Difference between revisions of "Dictionary:Turning wave/es"

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A downward-going wave who&#x2019;s raypath has been curved so much that it has an upward component of motion; a <b>diving wave</b>. If it is reflected on its upward going path (for example, by an overhanging salt flank), it is called a <b>turning-wave reflection</b> (see Figure [[Special:MyLanguage/Dictionary:Fig_D-19|D-19]]). They require special processing, as applying ordinary normal moveout will destroy their coherency. They are useful in defining features such as the flanks of salt domes below salt overhangs.
 
A downward-going wave who&#x2019;s raypath has been curved so much that it has an upward component of motion; a <b>diving wave</b>. If it is reflected on its upward going path (for example, by an overhanging salt flank), it is called a <b>turning-wave reflection</b> (see Figure [[Special:MyLanguage/Dictionary:Fig_D-19|D-19]]). They require special processing, as applying ordinary normal moveout will destroy their coherency. They are useful in defining features such as the flanks of salt domes below salt overhangs.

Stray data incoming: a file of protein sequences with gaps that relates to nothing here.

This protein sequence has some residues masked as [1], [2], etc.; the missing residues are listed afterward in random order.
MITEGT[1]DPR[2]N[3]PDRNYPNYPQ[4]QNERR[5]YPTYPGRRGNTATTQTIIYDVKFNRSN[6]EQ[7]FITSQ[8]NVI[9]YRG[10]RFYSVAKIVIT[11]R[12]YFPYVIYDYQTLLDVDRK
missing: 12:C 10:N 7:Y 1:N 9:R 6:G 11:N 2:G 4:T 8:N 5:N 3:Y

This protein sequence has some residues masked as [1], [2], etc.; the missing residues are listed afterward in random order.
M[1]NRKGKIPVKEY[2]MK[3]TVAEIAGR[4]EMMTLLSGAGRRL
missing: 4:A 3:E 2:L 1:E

Revision as of 13:27, 9 April 2019

Other languages:
English • ‎español
Other languages:
English • ‎español



A downward-going wave who’s raypath has been curved so much that it has an upward component of motion; a diving wave. If it is reflected on its upward going path (for example, by an overhanging salt flank), it is called a turning-wave reflection (see Figure D-19). They require special processing, as applying ordinary normal moveout will destroy their coherency. They are useful in defining features such as the flanks of salt domes below salt overhangs.